8 replies [Last post]
Tndeerhunter's picture
Offline
Grand Slam Challenge Winner!
Location: Tennessee
Joined: 04/13/2009
Posts: 1110
Hunting with a Classic Rifle

I will admit to being a rifle nut. I have owned a large number of rifles over my lifetime and have killed big game (mostly deer) with over 45 different rifles in a lot of different chamberings.


Even though I have owned and hunted with a good number of different rifles, some have been nicer (as you can well imagine) than others. Among my all-time favorites are some no longer made and ones that have not been made for 30-50+ years.

As with many other avid hunters the M70 Winchester is among my all-time favorite rifles and perhaps even #1 in my book. I've been lucky enough to own several very nice pre '64 M70s and I rank them among the best rifles I've ever handled and hunted with. I also own several post '64s and rank them high on my "like meter" as well.

Some of the other rifle designs I enjoy and still hunt with are an old Sako Mauser made in the mid 1950s, older Belgium BARS and both the M88 and M100 Winchesters. I happen to have three old M98 Mausers, one a simple (but very well done) sporterized version and the other two are complete custom rifles one of which is a very fine example, without any doubt.

There is just something very special about a day afield carrying a M99 Savage in .300 Savage, a 1952 M70 bolt gun in 30/06, a Sako from the mid 50s, a Mauser originally made in the '30s or '40s or any other of a myriad of other older rifles that just feels right. Taking game with a rifle that's older than you are also feels pretty neat, at least to me.

I hope that some of you that own older rifles understand what I'm trying to say. How about some of you that own rifles from your Grandfather or maybe his grandfather? Don't you think some of them are pretty special? My opinion is that one of my Grandsons may not be overly excited about being left, in my will, a Remington M770 in 30/06 with it's fine synthetic stock and "combo packaged" 3-9x40 scope. No offense to anyone, but I like a real rifle made like a rifle was supposed to be made.

Others may be impressed with newer designs and models but I like a rifle that handles well and was built to high standards. I'm simply not overly impressed with some of today's assembly line rifles with exposed rifle nuts, plastic parts and other "stuff". Call me a traditionalist, that's fine, because I've been called much worse than that already, trust me on that one. Yes   

Don Fischer's picture
Offline
Moderator
Location: Antelope, Ore
Joined: 03/24/2005
Posts: 3190
I've only got one classic

I've only got one classic rifle left but have had a few. I ve got a 1903 Springfield built by Paul Jaeger in 1945. I am the second owner as it was left to me by a guy that was like a dad to me. He had it made for himself when he got out of the service. spent his last days in the Walla Walla Military Hospital. He was wounded in the Pacific. It has the origional barrel and it's pitted pretty bad but the thing shoots great! On it is a set of Redfield vertical split rings and a veru old Denver 2 3/4x widefield scope I bought new about 1971. The stock is nice walnut and is a work of stock making art. Have no idea what will happen when I'm gone, my son doesn't appreciate what it is. Maybe a grand child will, hope so.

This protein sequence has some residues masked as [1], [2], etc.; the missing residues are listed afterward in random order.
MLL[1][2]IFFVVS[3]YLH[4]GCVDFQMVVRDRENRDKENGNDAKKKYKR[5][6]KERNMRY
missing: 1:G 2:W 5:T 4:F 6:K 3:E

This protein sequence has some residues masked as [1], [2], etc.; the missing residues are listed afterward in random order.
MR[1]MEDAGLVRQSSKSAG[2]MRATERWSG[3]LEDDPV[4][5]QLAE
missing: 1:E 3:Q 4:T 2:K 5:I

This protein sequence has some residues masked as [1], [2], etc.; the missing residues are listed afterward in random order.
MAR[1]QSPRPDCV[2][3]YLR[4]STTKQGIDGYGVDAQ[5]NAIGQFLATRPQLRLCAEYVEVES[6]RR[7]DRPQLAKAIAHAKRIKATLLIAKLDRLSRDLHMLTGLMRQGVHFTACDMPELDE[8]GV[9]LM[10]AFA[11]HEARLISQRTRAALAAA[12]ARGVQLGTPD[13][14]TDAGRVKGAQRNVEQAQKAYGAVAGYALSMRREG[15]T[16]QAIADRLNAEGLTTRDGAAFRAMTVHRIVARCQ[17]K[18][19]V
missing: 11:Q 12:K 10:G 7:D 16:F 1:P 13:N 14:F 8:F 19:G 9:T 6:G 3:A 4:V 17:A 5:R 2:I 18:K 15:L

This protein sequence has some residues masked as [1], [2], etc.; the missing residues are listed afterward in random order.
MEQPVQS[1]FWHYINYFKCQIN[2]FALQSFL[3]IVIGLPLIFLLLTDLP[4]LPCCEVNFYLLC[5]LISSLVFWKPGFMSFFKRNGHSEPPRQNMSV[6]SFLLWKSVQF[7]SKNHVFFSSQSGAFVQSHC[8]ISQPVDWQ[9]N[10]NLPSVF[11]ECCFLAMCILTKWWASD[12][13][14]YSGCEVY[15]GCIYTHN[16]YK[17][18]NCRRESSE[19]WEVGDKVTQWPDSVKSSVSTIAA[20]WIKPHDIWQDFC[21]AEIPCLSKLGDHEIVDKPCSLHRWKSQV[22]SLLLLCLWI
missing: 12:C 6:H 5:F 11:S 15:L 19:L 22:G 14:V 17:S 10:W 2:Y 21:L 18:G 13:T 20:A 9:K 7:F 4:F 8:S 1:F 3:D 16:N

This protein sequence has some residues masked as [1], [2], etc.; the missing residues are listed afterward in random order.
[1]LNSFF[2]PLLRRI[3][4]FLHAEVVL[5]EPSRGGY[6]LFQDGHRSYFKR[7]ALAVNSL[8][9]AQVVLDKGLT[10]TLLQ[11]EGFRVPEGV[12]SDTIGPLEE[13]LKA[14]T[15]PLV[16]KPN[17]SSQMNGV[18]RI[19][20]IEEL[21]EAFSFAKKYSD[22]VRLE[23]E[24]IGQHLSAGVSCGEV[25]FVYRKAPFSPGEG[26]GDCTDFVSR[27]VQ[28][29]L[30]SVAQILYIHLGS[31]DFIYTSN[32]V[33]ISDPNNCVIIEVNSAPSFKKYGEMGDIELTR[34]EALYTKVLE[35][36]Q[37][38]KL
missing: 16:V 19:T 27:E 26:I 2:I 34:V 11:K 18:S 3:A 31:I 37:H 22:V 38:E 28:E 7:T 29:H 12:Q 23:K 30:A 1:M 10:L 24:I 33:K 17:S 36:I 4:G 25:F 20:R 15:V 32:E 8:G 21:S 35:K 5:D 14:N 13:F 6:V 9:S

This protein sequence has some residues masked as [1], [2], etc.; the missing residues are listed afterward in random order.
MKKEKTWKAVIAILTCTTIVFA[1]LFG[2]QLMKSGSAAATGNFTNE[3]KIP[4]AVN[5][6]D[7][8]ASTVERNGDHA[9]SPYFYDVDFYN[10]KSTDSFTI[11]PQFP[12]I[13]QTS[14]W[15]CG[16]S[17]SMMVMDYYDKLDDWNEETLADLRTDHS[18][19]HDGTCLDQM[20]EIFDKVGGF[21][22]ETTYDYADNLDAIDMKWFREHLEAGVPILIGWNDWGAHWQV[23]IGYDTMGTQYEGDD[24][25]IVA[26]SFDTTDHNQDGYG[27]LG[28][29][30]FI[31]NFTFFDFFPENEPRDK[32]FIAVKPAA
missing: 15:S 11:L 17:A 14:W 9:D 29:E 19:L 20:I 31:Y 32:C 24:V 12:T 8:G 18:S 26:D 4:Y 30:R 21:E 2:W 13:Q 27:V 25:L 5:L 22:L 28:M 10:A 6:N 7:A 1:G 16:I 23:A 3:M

groovy mike's picture
Offline
Grand Slam Challenge Winner!
Joined: 03/19/2009
Posts: 2524
Win 70

I'm a fan of the Winchester model 70 and prefer classic rifles over most anything new too.

Don Fischer's picture
Offline
Moderator
Location: Antelope, Ore
Joined: 03/24/2005
Posts: 3190
Funny but the most repulsive

Funny but the most repulsive thing I find about modern rifles is plastic stocks and stainless steel! I love walnut stocks and blued steel!

Joined: 05/17/2009
Posts: 32
My grandpa gave me his old

My grandpa gave me his old savage 99 in .308 with a rotary clip.  it was my first centerfire rifle and I took my first few deer with it.  sadly it never seemed to fit me just right, it seemed to small for me and my big frame.  a buddy of mine borrowed it, built a stock extension for it just for a temporary use and took a nice 50" moose and a beautiful cinnamon phase black bear.  When i get old i am going to leave it to my oldest son.

WesternHunter's picture
Offline
Joined: 05/05/2006
Posts: 2368
me to

I too would rather not have any plastic on my rifles, especialy some of the ill fitted stocks I've seen on factory rifles today.  I want well fitted walnut and all forged carbon steel.  I don't like stainless either.  If I want more corrosion resistance I'll simply have the steel bead blasted and parkerized.  But overall I've never had an issue in the elements with blued carbon steel, it just required a bit more vigilance.